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Galaxy Book Awards Annouces Winner

Controversially omitted from the Booker shortlist (64% of those who voted said ‘he’s been robbed’), Alan Hollinghurst fought off stiff competition to win Book of the Year prize at last Friday’s Galaxy Awards for his novel The Stranger’s Child, which tells the story of a war-slain Georgian poet while mapping the changes to befall England and English subjects across the past hundred years, challenging what it means to be English. Richard Canning’s review for the Independent said, “It is a rare thing to read a novel buoyed up by the certainty that it will stand among the year’s best, but rarer still to become confident of its value in decades to come,” comparing it to Middlemarch. Hollinghurst also took the award for Waterstone’s UK author of the year while Jackie Collins was given an award for outstanding achievement.

The remaining list of winners is:
Specsavers popular fiction book of the year: A Tiny Bit Marvellous, Dawn French (Penguin) “I am equally gob-smacked &  delighted about this award. Not too shabby considering I’m still not 100 per  cent sure where the apostrophe should go.”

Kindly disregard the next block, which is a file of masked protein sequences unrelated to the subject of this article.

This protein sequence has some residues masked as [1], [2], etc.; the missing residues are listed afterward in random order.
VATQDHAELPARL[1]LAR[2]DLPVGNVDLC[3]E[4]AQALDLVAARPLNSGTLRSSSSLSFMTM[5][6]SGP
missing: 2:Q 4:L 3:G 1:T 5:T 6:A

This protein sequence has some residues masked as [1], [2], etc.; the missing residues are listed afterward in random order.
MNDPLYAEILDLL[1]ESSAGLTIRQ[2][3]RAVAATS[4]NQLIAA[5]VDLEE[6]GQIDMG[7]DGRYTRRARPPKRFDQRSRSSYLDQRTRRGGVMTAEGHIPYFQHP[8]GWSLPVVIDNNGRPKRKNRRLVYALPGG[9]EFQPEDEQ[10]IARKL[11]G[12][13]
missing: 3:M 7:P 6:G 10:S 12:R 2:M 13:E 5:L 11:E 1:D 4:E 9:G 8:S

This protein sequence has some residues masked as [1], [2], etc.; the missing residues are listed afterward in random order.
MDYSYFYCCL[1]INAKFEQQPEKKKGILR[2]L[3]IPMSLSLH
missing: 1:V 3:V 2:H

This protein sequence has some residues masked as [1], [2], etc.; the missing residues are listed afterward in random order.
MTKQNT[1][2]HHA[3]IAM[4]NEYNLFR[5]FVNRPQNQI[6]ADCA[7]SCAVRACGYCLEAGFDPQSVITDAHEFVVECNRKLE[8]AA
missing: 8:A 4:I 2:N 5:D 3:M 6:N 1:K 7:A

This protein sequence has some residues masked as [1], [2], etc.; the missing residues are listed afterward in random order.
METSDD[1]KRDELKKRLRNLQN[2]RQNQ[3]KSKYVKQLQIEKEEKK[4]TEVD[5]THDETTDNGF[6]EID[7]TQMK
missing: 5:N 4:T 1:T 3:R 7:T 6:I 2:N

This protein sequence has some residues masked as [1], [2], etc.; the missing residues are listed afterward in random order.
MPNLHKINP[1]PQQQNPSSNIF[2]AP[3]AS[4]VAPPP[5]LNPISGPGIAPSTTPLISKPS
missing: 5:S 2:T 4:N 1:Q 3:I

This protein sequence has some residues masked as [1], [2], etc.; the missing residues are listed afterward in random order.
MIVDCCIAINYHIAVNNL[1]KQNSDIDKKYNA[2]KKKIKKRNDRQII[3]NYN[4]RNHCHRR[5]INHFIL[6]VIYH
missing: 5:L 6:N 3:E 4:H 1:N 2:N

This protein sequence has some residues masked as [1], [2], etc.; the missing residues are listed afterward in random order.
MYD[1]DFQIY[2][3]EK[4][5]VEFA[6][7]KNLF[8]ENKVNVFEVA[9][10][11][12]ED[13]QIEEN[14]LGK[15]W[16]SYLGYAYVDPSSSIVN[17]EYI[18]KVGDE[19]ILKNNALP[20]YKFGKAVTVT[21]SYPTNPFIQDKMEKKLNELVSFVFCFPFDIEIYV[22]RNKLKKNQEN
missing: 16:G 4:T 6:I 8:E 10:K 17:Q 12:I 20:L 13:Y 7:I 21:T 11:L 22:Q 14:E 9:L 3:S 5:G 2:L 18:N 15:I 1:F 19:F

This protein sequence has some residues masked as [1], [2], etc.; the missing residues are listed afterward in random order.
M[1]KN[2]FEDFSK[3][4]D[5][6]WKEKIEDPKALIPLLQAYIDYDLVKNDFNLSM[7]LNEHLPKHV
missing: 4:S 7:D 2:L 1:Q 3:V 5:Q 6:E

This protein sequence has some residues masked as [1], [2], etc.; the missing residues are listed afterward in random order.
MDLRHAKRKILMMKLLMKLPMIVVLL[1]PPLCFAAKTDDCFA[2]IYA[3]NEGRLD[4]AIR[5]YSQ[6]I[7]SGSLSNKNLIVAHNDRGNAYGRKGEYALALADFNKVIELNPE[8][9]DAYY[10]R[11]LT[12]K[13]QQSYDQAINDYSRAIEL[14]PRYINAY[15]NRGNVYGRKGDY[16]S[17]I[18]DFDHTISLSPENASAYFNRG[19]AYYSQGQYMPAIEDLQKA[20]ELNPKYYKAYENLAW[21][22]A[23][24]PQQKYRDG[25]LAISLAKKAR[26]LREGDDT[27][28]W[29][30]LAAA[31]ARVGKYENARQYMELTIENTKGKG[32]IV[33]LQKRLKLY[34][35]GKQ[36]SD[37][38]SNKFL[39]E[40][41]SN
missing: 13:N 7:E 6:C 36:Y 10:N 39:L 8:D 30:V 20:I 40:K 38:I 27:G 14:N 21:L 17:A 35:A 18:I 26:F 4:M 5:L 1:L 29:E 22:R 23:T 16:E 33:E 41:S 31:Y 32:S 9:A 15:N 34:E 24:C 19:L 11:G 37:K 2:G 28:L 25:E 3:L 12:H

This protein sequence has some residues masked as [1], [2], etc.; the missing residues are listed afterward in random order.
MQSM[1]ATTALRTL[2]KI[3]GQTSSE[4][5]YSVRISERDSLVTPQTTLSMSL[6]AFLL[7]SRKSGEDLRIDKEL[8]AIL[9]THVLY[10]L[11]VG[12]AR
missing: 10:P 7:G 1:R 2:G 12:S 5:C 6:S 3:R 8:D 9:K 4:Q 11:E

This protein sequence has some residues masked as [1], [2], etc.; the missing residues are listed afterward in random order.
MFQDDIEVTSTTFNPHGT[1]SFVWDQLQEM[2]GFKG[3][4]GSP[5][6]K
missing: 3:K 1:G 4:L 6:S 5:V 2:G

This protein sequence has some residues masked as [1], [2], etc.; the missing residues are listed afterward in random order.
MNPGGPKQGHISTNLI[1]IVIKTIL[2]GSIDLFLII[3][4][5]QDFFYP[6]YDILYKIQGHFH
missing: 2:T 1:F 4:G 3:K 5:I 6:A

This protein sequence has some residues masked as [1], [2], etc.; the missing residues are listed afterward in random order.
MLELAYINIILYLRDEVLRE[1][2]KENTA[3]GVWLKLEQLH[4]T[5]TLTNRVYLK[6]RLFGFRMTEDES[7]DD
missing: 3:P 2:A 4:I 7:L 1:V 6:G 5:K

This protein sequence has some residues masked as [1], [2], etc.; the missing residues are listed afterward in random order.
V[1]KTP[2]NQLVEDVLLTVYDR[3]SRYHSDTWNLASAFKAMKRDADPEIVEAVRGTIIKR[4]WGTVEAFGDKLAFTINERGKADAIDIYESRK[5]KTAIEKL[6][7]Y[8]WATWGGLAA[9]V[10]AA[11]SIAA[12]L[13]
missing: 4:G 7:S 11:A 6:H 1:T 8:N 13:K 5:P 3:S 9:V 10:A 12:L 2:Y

More4 popular non-fiction book of the year: How to be a Woman, Caitlin Moran (Ebury Press). On winning, Moran said, “Brian Cox may have the Wonders of  the Universe to play with – but I had the contents of my bra and pants and,  ultimately, they were obviously the more mysterious and awesome. I’m thrilled  that I’ve beaten off Cox to win this prize. Also, winning appears to make me  look thinner.”
Crime and thriller of the year (available on iBookstore): Before I Go to Sleep, S J Watson (Doubleday)
Daily Telegraph biography of the year (I’m hoping this will appear in my Christmas stocking): Charles Dickens, Claire Tomalin (Viking)
International author of the year: A Visit From the Goon Squad, Jennifer Egan (Corsair)
Food and drink book of the year: The Good Cook, Simon Hopkinson (BBC Books)
WHSmith paperback of the year: Room, Emma Donoghue (Picador)
National Book Tokens children’s book of the year: A Monster Calls, Patrick Ness (Walker Books) audiobook of the year: My Dear, I Wanted to Tell You, Louisa Young, read by Dan Stevens (HarperAudio)
Galaxy new writer of the year (and sitting on my bookshelf in its beautiful brown-paper cover): When God was a Rabbit, Sarah Winman (Headline Review)

You can vote for your favourite from the list to be Galaxy’s Book of the Year. Last year’s winner, One Day, by David Nicholls (fabulous, fabulous, fabulous) recorded over 300% sales’ growth during  December 2010, going on to become the biggest-selling paperback of 2011, not to mention the small matter of a Hollywood film release. The closing date for voting is 19th December, with the winner to be announced on 21st December.